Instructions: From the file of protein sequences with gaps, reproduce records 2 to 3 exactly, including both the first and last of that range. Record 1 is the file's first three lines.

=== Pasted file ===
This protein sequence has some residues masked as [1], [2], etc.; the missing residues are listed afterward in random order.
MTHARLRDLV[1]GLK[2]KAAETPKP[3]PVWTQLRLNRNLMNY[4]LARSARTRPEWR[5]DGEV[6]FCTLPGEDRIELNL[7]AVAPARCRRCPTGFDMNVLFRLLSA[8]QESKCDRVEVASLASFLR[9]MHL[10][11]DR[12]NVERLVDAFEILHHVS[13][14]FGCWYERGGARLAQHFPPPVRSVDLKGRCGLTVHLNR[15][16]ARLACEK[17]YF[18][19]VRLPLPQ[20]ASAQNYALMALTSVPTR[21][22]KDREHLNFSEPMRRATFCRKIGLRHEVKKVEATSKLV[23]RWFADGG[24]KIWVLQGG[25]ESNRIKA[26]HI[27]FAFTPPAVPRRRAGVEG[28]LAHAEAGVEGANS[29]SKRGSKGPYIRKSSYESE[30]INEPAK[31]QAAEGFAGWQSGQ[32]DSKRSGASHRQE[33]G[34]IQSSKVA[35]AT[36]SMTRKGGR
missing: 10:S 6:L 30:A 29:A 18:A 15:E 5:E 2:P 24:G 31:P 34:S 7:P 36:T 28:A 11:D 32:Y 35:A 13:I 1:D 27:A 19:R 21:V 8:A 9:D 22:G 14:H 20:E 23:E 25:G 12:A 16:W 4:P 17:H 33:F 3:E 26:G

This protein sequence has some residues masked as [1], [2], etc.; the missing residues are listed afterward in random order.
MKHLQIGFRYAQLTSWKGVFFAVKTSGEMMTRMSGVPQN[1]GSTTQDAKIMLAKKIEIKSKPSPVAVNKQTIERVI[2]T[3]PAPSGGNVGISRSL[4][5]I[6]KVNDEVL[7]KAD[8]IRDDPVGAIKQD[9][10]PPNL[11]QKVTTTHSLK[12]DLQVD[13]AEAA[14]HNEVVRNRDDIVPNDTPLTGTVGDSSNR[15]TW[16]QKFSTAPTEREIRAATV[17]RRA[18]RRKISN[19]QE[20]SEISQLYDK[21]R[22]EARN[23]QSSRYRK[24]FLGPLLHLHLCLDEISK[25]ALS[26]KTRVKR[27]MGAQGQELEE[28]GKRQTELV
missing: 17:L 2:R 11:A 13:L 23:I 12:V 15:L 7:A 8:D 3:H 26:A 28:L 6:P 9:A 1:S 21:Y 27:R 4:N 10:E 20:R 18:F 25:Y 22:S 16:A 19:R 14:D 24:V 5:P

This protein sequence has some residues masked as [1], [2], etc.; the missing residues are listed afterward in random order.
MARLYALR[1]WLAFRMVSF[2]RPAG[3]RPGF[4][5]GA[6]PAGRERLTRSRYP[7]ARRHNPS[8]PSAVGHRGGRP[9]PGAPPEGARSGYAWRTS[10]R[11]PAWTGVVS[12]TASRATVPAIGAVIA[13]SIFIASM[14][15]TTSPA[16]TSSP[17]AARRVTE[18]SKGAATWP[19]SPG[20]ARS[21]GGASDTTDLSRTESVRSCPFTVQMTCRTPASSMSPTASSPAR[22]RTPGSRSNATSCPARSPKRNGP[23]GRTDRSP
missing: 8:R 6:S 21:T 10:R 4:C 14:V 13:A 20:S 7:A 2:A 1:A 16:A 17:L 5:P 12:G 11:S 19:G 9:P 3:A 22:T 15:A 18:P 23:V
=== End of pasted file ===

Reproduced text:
This protein sequence has some residues masked as [1], [2], etc.; the missing residues are listed afterward in random order.
MKHLQIGFRYAQLTSWKGVFFAVKTSGEMMTRMSGVPQN[1]GSTTQDAKIMLAKKIEIKSKPSPVAVNKQTIERVI[2]T[3]PAPSGGNVGISRSL[4][5]I[6]KVNDEVL[7]KAD[8]IRDDPVGAIKQD[9][10]PPNL[11]QKVTTTHSLK[12]DLQVD[13]AEAA[14]HNEVVRNRDDIVPNDTPLTGTVGDSSNR[15]TW[16]QKFSTAPTEREIRAATV[17]RRA[18]RRKISN[19]QE[20]SEISQLYDK[21]R[22]EARN[23]QSSRYRK[24]FLGPLLHLHLCLDEISK[25]ALS[26]KTRVKR[27]MGAQGQELEE[28]GKRQTELV
missing: 17:L 2:R 11:A 13:L 23:I 12:V 15:L 7:A 8:D 3:H 26:A 28:L 6:P 9:A 1:S 21:Y 27:R 4:N 10:E 20:R 18:F 25:Y 22:S 16:A 19:R 14:D 24:V 5:P

This protein sequence has some residues masked as [1], [2], etc.; the missing residues are listed afterward in random order.
MARLYALR[1]WLAFRMVSF[2]RPAG[3]RPGF[4][5]GA[6]PAGRERLTRSRYP[7]ARRHNPS[8]PSAVGHRGGRP[9]PGAPPEGARSGYAWRTS[10]R[11]PAWTGVVS[12]TASRATVPAIGAVIA[13]SIFIASM[14][15]TTSPA[16]TSSP[17]AARRVTE[18]SKGAATWP[19]SPG[20]ARS[21]GGASDTTDLSRTESVRSCPFTVQMTCRTPASSMSPTASSPAR[22]RTPGSRSNATSCPARSPKRNGP[23]GRTDRSP
missing: 8:R 6:S 21:T 10:R 4:C 14:V 13:A 20:S 7:A 2:A 1:A 16:A 17:L 5:P 12:G 11:S 19:G 9:P 3:A 22:T 15:A 18:P 23:V